By Nitya Chakraborty
NEW DELHI: The data released by the International Monetary Fund (IMF) stating that during 2011, India overtook Japan in total GDP on the basis of purchasing power parity (PPP), thereby emerging as the third largest economy in the world after USA and China should act as a boost to the investors- both domestic and foreign as also the policy makers amidst the present not so optimistic state of the economy.
India is a long term player and its growth potential in the coming years due to the policies being pursued now, is immense but the weakness is that the fruits of growth are not distributed and as a result, India remains a nation with high growth and maximum number of poor people. This dichotomy might undergo some small correction in the next two decades but essentially, the poor people will be denied the full fruits of the growth.
Only last month, the Wealth Report 2012 released by Knight Frank & Citi Private Ltd said that in 2050, India will be the largest economy in the world in terms of GDP on the basis of PPP beating China which will remain at the top position from 2020 onwards ahead of USA at first and then ahead of India which is expected to topple the USA for the second position around 2040.This Wealth report projects that India will have a total GDP at $85.97 trillion in 2050 as against China’s US$80.02 trillion, followed by USA with US$39.07 trillion and Indonesia which will acquire the fourth position at US$ 13.93 trillion.
The IMF figures show that India’s share of world GDP in terms of PPP, a measure of relative consumer prices across countries, stood at 5.65 per cent in 2011 against Japan’s 5.63 per cent with the gap expected to widen significantly by 2017.In five years the IMF estimates the share of India’s GDP in PPP terms would grow to 8.09 per cent compared with 4.8 per cent for Japan.India, according to IMF’s calculations, was able to overtake Japan in 2011 because the economy grew 7.24 per cent whereas in the case of Japan, it shrank 0.75 per cent, hit by a tsunami that ravaged the country and exacerbated the adverse impact of global economic slowdown.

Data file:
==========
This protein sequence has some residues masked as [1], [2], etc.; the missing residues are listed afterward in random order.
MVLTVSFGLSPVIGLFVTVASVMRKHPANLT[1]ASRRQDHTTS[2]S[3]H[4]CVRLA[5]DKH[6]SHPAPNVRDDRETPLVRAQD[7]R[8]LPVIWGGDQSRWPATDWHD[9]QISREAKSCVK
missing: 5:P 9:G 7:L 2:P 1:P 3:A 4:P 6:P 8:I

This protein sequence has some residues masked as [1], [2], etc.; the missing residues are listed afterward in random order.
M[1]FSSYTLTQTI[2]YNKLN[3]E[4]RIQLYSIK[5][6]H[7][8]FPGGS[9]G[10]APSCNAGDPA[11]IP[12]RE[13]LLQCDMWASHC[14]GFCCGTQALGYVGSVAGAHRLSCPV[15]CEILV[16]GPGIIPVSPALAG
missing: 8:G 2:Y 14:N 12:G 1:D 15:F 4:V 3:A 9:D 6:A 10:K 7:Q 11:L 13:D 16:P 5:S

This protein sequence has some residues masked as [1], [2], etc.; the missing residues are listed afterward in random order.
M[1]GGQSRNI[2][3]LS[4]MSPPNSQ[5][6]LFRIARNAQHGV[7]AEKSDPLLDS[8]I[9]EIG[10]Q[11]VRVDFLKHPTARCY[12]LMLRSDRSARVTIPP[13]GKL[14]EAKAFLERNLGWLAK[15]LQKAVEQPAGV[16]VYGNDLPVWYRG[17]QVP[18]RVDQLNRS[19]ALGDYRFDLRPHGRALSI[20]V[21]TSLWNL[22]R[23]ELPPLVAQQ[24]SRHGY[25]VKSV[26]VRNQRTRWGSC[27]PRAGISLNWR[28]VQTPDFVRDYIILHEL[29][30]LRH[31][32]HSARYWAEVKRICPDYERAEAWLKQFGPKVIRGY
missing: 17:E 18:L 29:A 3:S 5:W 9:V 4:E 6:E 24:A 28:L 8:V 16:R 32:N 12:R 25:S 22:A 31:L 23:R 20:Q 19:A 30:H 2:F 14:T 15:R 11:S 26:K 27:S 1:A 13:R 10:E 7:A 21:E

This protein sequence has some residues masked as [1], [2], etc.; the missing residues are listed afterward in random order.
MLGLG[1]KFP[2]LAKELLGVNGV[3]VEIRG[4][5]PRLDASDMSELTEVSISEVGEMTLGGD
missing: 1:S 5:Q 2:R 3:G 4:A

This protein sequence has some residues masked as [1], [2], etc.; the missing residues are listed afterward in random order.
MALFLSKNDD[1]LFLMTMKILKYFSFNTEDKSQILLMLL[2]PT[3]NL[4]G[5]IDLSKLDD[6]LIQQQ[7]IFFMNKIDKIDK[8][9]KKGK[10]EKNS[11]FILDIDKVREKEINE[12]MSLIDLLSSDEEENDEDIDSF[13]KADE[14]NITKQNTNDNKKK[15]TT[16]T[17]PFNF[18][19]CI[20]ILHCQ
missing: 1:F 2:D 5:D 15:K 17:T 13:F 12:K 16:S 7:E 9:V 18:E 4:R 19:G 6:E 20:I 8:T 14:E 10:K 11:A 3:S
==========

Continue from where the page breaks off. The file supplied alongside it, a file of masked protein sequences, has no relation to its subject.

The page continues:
Significantly, the leading experts feel that India is in a position to sustain growth during the next ten years and beyond while China has a real threat of its growth declining. There are two real risks to global recovery at this juncture – the Iran conflict and its impact on oil prices as also the possibility of hard landing in China. If China’s GDP growth slows down drastically from the current expectations of 7.5 to 8 per cent, that could come as a big negative impact for the markets. Such a development may be perceived as a growth scare which may take global markets down. Some risk may be taken off the table as people ascertain the impact of China’s slowdown on an already muted growth trajectory of Europe and US.
But the experts feel that India could benefit from such a scenario because generally a slowdown in China brings down commodity prices including that of crude oil. Unlike Brazil and Russia, this development may help India stand out as it gains flexibility to reduce interest rates. So declining interest rats and commodity prices, along with consumption driven GDP growth, may turn India into an interesting market for investors.